Among these, the common radish. No
garden product is more easily raised,
or is served with less trouble, while
none is so generally relished. The best
radishes are produced by planting the
seed in soil that contains considerable
sand, and which has been made rich
by the application of well-rotted ma
nure. The quicker they are grown the
more crisp and tender they will be.
Very good radishes may be raised by
dropping the seed a few inches apart
in the rows where the seed of other
vegetables or flowers are sown. Rad
ish seed germinates in a very few days,
and the young plants mark the rows of
plants that are slow in making their
appearance. They thus enable the
gardener to work the soil between the
rows and to keep it free from grass
and weeds. Radishes will be of a5 size
to pull before the other plants will be
of any considerable size. Their pro
duction will be without cost of land
or labor. A few radish seed should be
planted every week from the time the
first leaves the ground till the middle
of summer. By adopting this course
a constant supply can be secured.
Any that are not wanted for the table
should be pulled up before they come
of very large size, as their presence in
the garden is not desirable. It is or
dinarily cheaper to bay radish seed
than to raise it.
The earliest home-grown relish that
can-be obtained is horseradish. In
eating, on saltpork, ham, bacon, or
any kind of cold meat, it is the best
relish that can be obtained. The
horseradish that is generally found in
farm-houses is of very poor qualitv..
It is raised in soil in one corner of the
garden or field, where it is allowed to
5 row for years without cultivation,
he roots become old, tough and yel
low. They have not the pungency of
some roots that have been quickly
grown in good soil. To have a good
article some roots should be planted
in good soil and cultivated during the
summer to produce roots for use'next
season. In digging up roots for use
this spring the- small roots that are
commonly cut off from the main one
should be" saved for planting. Those
of the size of pipe-stems answer very
well for the purpose. These small
cuts or rootlets can be cut in pieces
from four to six inches in length and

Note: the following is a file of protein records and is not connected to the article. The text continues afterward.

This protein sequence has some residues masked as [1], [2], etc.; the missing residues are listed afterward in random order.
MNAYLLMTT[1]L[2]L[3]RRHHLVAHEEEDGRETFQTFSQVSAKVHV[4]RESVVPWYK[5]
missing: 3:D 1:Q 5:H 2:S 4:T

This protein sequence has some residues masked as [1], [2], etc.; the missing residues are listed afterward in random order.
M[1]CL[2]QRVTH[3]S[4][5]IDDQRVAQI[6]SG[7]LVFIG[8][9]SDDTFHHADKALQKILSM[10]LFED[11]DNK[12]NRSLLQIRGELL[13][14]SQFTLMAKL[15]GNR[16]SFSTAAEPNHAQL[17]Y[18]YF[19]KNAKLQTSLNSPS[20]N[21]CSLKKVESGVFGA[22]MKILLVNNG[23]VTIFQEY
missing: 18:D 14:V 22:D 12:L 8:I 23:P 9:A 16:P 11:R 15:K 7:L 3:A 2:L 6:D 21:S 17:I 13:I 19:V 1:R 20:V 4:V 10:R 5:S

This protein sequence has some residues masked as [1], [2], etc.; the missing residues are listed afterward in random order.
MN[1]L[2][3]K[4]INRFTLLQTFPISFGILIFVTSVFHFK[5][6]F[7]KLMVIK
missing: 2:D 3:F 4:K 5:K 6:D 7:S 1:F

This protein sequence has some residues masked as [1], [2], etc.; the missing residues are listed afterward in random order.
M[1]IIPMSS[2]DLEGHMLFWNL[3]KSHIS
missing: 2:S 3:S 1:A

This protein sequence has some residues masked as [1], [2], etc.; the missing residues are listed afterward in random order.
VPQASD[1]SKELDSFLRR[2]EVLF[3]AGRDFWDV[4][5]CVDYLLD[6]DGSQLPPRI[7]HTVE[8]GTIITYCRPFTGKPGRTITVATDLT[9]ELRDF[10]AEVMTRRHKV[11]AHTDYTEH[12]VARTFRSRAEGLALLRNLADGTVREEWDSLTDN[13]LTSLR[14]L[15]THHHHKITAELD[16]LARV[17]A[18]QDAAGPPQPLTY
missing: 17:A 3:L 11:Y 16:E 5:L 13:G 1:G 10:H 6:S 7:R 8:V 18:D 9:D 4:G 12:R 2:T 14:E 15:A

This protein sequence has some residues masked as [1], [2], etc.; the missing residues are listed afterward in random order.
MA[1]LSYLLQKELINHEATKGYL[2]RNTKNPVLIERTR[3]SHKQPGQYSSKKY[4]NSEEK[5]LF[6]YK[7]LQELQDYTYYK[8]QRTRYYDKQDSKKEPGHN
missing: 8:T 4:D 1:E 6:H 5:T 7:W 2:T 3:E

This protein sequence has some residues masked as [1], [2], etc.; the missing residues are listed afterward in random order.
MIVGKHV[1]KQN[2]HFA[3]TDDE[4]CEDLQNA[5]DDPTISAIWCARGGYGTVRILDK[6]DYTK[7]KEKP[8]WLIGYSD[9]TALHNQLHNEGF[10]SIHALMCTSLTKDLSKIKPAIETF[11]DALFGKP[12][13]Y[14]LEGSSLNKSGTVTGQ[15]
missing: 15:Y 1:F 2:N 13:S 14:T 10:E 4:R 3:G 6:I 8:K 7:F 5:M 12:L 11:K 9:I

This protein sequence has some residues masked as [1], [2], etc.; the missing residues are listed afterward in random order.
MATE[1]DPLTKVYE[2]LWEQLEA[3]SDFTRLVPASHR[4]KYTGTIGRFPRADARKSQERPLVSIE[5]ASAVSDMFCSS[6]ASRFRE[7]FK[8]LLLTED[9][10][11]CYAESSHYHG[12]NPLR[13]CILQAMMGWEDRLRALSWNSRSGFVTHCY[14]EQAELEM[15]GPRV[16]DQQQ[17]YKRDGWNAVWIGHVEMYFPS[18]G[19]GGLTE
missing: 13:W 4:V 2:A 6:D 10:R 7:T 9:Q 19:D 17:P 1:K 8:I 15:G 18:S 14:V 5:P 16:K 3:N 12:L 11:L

get out in rows that will admit "of stir
ring the soil between them. The sets
should stand at least six inches apart
in the rows. A long, pointed stick is
convenient for making the holes for
holding the sets, which should be in
serted so that the tops are two or three
inches below the surface of the ground.
They will throw up branches and
leaves in a short time, when the plants
should be tended like other vegetables.
The plant makes its main growth in
the fall, but tho size of the roots will
depend on the care given to them dur
ing the summer. Just before the
ground freezes in the fall a sufficient
number of the roots can be dug and
stored for use before the frost leaves
the soil in the spring. They can be
kept covered with earth in the cellar
or in the pits that are used for other
vegetables. Roots served in this man
ner will be quite tender, white, and
very pnDgent. They are vastly supe
rior to old roots which grow in sod.
The common garden-cress, or pep-por-grass,
makes" an excellent sallad
for use during the early part of the
summer. The seed germinates in a
few days, and the leaves are sufficint
ly large to use before there are any
other garden vegetables. As the plants
soon produce sced-sta?ks, some should
be sown every week till about the
1st of June.. A few plants can be al
lowed to produce seed for sowing next
season. Water cress is far' superior
to garden-cress, and its cultivation is
recommended to all persons who have
springs or running streams on their
farms. Seed can be obtained of all
extensive dealers, and abed of it once
established will remain productive an
indefinite time. The seed should be
sown on the margin of the stream,
from which the grass has been remov
ed The plants require constant
moisture, and the water shold be very
cold. The plants are very productive
of leaves, which can be plucked every
week during the growing, season..
Water-cress is a relish whioh is de
sirable during the entire year.. It forms
a beautiful table ornament-,, and is as
useful for this purpose as- parsley
The leaves are more tender, and less
pungent than those of garden-cress.